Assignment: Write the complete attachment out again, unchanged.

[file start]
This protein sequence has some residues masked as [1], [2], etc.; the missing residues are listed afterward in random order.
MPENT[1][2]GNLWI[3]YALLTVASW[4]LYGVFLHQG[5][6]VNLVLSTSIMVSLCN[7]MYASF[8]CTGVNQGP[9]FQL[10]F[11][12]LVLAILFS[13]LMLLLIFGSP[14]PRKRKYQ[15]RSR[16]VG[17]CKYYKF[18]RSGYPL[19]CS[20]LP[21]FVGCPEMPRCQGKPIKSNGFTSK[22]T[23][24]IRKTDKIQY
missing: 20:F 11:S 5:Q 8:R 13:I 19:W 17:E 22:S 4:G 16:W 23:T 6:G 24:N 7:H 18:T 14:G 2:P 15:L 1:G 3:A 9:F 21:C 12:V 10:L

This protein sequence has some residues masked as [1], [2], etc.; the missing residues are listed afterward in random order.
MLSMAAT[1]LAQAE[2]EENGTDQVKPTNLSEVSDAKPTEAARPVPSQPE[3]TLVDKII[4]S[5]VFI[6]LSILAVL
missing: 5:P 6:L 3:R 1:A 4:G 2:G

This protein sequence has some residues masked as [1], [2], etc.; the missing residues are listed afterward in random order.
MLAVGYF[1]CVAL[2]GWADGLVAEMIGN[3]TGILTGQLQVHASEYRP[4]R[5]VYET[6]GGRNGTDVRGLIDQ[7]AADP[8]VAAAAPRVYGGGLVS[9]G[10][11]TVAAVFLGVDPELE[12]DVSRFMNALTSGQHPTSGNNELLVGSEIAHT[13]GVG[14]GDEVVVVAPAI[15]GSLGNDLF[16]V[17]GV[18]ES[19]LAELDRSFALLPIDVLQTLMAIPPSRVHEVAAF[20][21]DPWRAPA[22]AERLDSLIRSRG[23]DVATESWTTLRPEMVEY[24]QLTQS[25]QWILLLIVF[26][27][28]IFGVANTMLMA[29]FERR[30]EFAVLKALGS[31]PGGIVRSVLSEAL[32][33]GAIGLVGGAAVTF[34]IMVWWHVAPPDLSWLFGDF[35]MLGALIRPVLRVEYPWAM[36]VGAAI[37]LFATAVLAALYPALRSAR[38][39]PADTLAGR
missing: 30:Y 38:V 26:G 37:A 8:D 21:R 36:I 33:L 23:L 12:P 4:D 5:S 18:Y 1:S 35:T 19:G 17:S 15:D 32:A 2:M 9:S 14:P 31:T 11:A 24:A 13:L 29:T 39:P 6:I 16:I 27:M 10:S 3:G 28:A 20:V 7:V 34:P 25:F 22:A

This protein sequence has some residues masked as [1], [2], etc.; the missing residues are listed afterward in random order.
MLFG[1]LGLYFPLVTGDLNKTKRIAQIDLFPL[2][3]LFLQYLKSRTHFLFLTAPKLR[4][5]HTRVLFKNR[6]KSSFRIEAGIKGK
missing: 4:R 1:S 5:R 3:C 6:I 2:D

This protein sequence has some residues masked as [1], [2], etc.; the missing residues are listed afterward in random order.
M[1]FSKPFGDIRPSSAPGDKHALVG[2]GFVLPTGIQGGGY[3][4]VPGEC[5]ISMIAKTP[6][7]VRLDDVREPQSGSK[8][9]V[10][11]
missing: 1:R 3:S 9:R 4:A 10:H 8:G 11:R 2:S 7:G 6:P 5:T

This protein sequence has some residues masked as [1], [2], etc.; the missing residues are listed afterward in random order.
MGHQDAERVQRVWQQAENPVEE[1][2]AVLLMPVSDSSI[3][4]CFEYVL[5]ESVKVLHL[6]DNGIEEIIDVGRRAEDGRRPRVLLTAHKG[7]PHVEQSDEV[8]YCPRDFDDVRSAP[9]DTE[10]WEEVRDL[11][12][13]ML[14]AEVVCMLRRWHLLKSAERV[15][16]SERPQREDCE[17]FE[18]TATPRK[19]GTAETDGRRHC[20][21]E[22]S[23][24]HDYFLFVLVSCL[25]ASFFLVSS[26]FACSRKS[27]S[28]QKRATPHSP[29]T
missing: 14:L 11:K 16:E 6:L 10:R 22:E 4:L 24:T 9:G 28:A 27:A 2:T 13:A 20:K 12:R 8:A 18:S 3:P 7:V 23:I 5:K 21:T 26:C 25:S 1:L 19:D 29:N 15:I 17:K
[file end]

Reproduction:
This protein sequence has some residues masked as [1], [2], etc.; the missing residues are listed afterward in random order.
MPENT[1][2]GNLWI[3]YALLTVASW[4]LYGVFLHQG[5][6]VNLVLSTSIMVSLCN[7]MYASF[8]CTGVNQGP[9]FQL[10]F[11][12]LVLAILFS[13]LMLLLIFGSP[14]PRKRKYQ[15]RSR[16]VG[17]CKYYKF[18]RSGYPL[19]CS[20]LP[21]FVGCPEMPRCQGKPIKSNGFTSK[22]T[23][24]IRKTDKIQY
missing: 20:F 11:S 5:Q 8:R 13:I 19:W 17:E 22:S 4:G 16:W 23:T 6:G 24:N 7:H 18:T 14:G 2:P 15:L 1:G 3:A 9:F 21:C 12:V 10:L

This protein sequence has some residues masked as [1], [2], etc.; the missing residues are listed afterward in random order.
MLSMAAT[1]LAQAE[2]EENGTDQVKPTNLSEVSDAKPTEAARPVPSQPE[3]TLVDKII[4]S[5]VFI[6]LSILAVL
missing: 5:P 6:L 3:R 1:A 4:G 2:G

This protein sequence has some residues masked as [1], [2], etc.; the missing residues are listed afterward in random order.
MLAVGYF[1]CVAL[2]GWADGLVAEMIGN[3]TGILTGQLQVHASEYRP[4]R[5]VYET[6]GGRNGTDVRGLIDQ[7]AADP[8]VAAAAPRVYGGGLVS[9]G[10][11]TVAAVFLGVDPELE[12]DVSRFMNALTSGQHPTSGNNELLVGSEIAHT[13]GVG[14]GDEVVVVAPAI[15]GSLGNDLF[16]V[17]GV[18]ES[19]LAELDRSFALLPIDVLQTLMAIPPSRVHEVAAF[20][21]DPWRAPA[22]AERLDSLIRSRG[23]DVATESWTTLRPEMVEY[24]QLTQS[25]QWILLLIVF[26][27][28]IFGVANTMLMA[29]FERR[30]EFAVLKALGS[31]PGGIVRSVLSEAL[32][33]GAIGLVGGAAVTF[34]IMVWWHVAPPDLSWLFGDF[35]MLGALIRPVLRVEYPWAM[36]VGAAI[37]LFATAVLAALYPALRSAR[38][39]PADTLAGR
missing: 30:Y 38:V 26:G 37:A 8:D 21:R 36:I 33:L 23:L 12:P 4:D 5:S 18:Y 1:S 35:T 19:G 17:S 15:D 32:A 2:M 9:S 14:P 31:T 11:A 24:A 13:L 29:T 39:P 6:I 16:I 27:M 10:S 3:G 28:A 20:V 7:V 34:P 25:F 22:A

This protein sequence has some residues masked as [1], [2], etc.; the missing residues are listed afterward in random order.
MLFG[1]LGLYFPLVTGDLNKTKRIAQIDLFPL[2][3]LFLQYLKSRTHFLFLTAPKLR[4][5]HTRVLFKNR[6]KSSFRIEAGIKGK
missing: 4:R 1:S 5:R 3:C 6:I 2:D

This protein sequence has some residues masked as [1], [2], etc.; the missing residues are listed afterward in random order.
M[1]FSKPFGDIRPSSAPGDKHALVG[2]GFVLPTGIQGGGY[3][4]VPGEC[5]ISMIAKTP[6][7]VRLDDVREPQSGSK[8][9]V[10][11]
missing: 1:R 3:S 9:R 4:A 10:H 8:G 11:R 2:S 7:G 6:P 5:T

This protein sequence has some residues masked as [1], [2], etc.; the missing residues are listed afterward in random order.
MGHQDAERVQRVWQQAENPVEE[1][2]AVLLMPVSDSSI[3][4]CFEYVL[5]ESVKVLHL[6]DNGIEEIIDVGRRAEDGRRPRVLLTAHKG[7]PHVEQSDEV[8]YCPRDFDDVRSAP[9]DTE[10]WEEVRDL[11][12][13]ML[14]AEVVCMLRRWHLLKSAERV[15][16]SERPQREDCE[17]FE[18]TATPRK[19]GTAETDGRRHC[20][21]E[22]S[23][24]HDYFLFVLVSCL[25]ASFFLVSS[26]FACSRKS[27]S[28]QKRATPHSP[29]T
missing: 14:L 11:K 16:E 6:L 10:R 22:E 4:L 24:T 9:G 28:A 27:A 2:T 13:A 20:K 12:R 8:A 18:S 3:P 7:V 23:I 5:K 21:T 26:C 25:S 1:L 19:D 29:N 15:I 17:K